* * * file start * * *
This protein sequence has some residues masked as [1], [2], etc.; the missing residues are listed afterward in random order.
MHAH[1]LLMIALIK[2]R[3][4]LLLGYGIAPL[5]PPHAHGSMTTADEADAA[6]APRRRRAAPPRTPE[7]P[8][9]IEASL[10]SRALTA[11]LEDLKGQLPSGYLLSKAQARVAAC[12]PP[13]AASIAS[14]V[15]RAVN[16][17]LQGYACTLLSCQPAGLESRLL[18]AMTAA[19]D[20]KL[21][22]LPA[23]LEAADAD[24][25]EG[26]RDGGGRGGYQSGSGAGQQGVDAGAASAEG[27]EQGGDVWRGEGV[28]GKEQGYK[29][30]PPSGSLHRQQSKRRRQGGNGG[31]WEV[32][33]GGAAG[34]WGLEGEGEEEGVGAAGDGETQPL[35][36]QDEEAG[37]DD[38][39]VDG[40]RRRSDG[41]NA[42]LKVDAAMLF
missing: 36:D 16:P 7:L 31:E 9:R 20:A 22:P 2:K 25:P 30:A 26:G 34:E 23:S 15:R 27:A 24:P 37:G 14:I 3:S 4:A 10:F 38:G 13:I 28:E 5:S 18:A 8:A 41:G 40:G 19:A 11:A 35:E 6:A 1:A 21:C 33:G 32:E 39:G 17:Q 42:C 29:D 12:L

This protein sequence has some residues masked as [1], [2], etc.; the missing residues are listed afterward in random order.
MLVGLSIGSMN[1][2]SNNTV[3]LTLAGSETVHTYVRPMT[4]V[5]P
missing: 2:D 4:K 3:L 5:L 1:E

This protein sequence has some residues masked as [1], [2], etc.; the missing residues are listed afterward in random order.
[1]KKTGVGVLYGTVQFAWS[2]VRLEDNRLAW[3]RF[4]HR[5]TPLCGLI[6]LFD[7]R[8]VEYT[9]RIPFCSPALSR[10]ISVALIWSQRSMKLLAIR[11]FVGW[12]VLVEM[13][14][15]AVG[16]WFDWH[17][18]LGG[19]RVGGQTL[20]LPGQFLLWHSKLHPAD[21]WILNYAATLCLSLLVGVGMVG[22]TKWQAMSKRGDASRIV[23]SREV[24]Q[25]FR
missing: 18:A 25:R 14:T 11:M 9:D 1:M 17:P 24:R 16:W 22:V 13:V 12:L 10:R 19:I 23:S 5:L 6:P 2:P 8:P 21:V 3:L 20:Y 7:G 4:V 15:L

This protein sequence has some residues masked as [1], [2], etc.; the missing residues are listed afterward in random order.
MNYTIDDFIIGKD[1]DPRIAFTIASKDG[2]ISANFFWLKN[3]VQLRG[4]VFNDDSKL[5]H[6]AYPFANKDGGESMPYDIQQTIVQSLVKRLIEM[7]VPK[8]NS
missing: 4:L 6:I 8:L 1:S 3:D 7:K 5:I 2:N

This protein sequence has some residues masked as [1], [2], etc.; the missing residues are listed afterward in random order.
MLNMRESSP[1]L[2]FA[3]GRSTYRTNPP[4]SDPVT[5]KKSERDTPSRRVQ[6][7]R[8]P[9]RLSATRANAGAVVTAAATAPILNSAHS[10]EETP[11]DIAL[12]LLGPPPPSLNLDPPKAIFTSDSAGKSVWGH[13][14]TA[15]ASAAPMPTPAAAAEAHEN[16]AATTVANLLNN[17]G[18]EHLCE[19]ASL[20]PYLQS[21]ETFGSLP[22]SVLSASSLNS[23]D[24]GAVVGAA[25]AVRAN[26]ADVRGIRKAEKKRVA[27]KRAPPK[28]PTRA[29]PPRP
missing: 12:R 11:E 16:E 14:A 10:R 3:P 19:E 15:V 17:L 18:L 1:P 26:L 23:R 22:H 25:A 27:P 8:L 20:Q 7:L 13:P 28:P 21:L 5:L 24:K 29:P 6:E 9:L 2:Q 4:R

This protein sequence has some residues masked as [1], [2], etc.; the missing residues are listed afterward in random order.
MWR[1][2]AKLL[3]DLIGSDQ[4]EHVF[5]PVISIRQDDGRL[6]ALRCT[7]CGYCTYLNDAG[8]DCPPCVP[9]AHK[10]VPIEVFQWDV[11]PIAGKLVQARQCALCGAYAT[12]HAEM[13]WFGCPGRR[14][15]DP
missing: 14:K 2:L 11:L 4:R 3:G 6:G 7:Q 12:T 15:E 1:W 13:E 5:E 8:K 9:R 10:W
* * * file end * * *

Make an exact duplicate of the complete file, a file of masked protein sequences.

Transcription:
This protein sequence has some residues masked as [1], [2], etc.; the missing residues are listed afterward in random order.
MHAH[1]LLMIALIK[2]R[3][4]LLLGYGIAPL[5]PPHAHGSMTTADEADAA[6]APRRRRAAPPRTPE[7]P[8][9]IEASL[10]SRALTA[11]LEDLKGQLPSGYLLSKAQARVAAC[12]PP[13]AASIAS[14]V[15]RAVN[16][17]LQGYACTLLSCQPAGLESRLL[18]AMTAA[19]D[20]KL[21][22]LPA[23]LEAADAD[24][25]EG[26]RDGGGRGGYQSGSGAGQQGVDAGAASAEG[27]EQGGDVWRGEGV[28]GKEQGYK[29][30]PPSGSLHRQQSKRRRQGGNGG[31]WEV[32][33]GGAAG[34]WGLEGEGEEEGVGAAGDGETQPL[35][36]QDEEAG[37]DD[38][39]VDG[40]RRRSDG[41]NA[42]LKVDAAMLF
missing: 36:D 16:P 7:L 31:E 9:R 20:A 22:P 2:K 25:P 30:A 26:G 34:E 23:S 15:R 27:A 24:P 37:G 14:I 3:S 4:A 10:F 38:G 13:I 28:E 5:S 18:A 8:A 41:G 40:G 19:A 11:A 35:E 6:A 1:A 21:C 33:G 32:E 39:G 17:Q 42:C 29:D 12:L

This protein sequence has some residues masked as [1], [2], etc.; the missing residues are listed afterward in random order.
MLVGLSIGSMN[1][2]SNNTV[3]LTLAGSETVHTYVRPMT[4]V[5]P
missing: 2:D 4:K 3:L 5:L 1:E

This protein sequence has some residues masked as [1], [2], etc.; the missing residues are listed afterward in random order.
[1]KKTGVGVLYGTVQFAWS[2]VRLEDNRLAW[3]RF[4]HR[5]TPLCGLI[6]LFD[7]R[8]VEYT[9]RIPFCSPALSR[10]ISVALIWSQRSMKLLAIR[11]FVGW[12]VLVEM[13][14][15]AVG[16]WFDWH[17][18]LGG[19]RVGGQTL[20]LPGQFLLWHSKLHPAD[21]WILNYAATLCLSLLVGVGMVG[22]TKWQAMSKRGDASRIV[23]SREV[24]Q[25]FR
missing: 18:A 25:R 14:T 11:M 9:D 1:M 17:P 24:R 16:W 22:V 13:V 12:L 10:R 19:I 23:S 5:L 6:P 2:P 8:P 21:V 3:L 20:Y 7:G 4:V 15:L

This protein sequence has some residues masked as [1], [2], etc.; the missing residues are listed afterward in random order.
MNYTIDDFIIGKD[1]DPRIAFTIASKDG[2]ISANFFWLKN[3]VQLRG[4]VFNDDSKL[5]H[6]AYPFANKDGGESMPYDIQQTIVQSLVKRLIEM[7]VPK[8]NS
missing: 4:L 6:I 8:L 1:S 3:D 7:K 5:I 2:N

This protein sequence has some residues masked as [1], [2], etc.; the missing residues are listed afterward in random order.
MLNMRESSP[1]L[2]FA[3]GRSTYRTNPP[4]SDPVT[5]KKSERDTPSRRVQ[6][7]R[8]P[9]RLSATRANAGAVVTAAATAPILNSAHS[10]EETP[11]DIAL[12]LLGPPPPSLNLDPPKAIFTSDSAGKSVWGH[13][14]TA[15]ASAAPMPTPAAAAEAHEN[16]AATTVANLLNN[17]G[18]EHLCE[19]ASL[20]PYLQS[21]ETFGSLP[22]SVLSASSLNS[23]D[24]GAVVGAA[25]AVRAN[26]ADVRGIRKAEKKRVA[27]KRAPPK[28]PTRA[29]PPRP
missing: 12:R 11:E 16:E 14:A 10:R 3:P 19:E 15:V 17:L 18:L 1:P 26:L 23:R 22:H 25:A 27:P 8:L 20:Q 7:L 13:P 28:P 21:L 5:L 24:K 29:P 6:E 9:L 2:Q 4:R

This protein sequence has some residues masked as [1], [2], etc.; the missing residues are listed afterward in random order.
MWR[1][2]AKLL[3]DLIGSDQ[4]EHVF[5]PVISIRQDDGRL[6]ALRCT[7]CGYCTYLNDAG[8]DCPPCVP[9]AHK[10]VPIEVFQWDV[11]PIAGKLVQARQCALCGAYAT[12]HAEM[13]WFGCPGRR[14][15]DP
missing: 14:K 2:L 11:L 4:R 3:G 6:G 7:Q 12:T 15:E 1:W 13:E 5:E 8:K 9:R 10:W